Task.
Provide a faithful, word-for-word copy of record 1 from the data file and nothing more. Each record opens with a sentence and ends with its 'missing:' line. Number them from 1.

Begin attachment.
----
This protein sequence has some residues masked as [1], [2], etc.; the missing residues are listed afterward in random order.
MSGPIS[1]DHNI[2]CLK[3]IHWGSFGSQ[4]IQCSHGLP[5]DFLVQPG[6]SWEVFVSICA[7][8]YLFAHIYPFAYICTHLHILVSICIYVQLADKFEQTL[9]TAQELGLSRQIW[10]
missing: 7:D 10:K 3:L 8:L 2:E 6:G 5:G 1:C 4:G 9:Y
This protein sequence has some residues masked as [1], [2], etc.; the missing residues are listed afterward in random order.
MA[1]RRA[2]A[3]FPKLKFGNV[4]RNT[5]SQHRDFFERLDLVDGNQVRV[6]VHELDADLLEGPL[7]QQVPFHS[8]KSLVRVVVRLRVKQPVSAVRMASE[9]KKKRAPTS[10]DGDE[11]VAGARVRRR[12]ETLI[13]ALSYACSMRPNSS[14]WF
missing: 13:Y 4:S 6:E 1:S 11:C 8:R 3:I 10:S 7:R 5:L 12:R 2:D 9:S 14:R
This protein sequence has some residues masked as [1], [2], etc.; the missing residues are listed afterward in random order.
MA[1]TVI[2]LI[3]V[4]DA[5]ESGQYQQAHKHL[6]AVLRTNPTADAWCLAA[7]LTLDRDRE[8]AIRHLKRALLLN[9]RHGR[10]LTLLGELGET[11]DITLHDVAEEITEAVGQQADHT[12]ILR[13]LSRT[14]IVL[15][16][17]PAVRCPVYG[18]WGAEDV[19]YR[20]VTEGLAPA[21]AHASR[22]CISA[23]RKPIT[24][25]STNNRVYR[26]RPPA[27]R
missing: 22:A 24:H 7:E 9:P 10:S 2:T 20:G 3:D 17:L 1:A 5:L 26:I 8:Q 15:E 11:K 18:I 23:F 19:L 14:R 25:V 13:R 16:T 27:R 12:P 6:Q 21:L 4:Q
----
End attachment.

This protein sequence has some residues masked as [1], [2], etc.; the missing residues are listed afterward in random order.
MSGPIS[1]DHNI[2]CLK[3]IHWGSFGSQ[4]IQCSHGLP[5]DFLVQPG[6]SWEVFVSICA[7][8]YLFAHIYPFAYICTHLHILVSICIYVQLADKFEQTL[9]TAQELGLSRQIW[10]
missing: 7:D 10:K 3:L 8:L 2:E 6:G 5:G 1:C 4:G 9:Y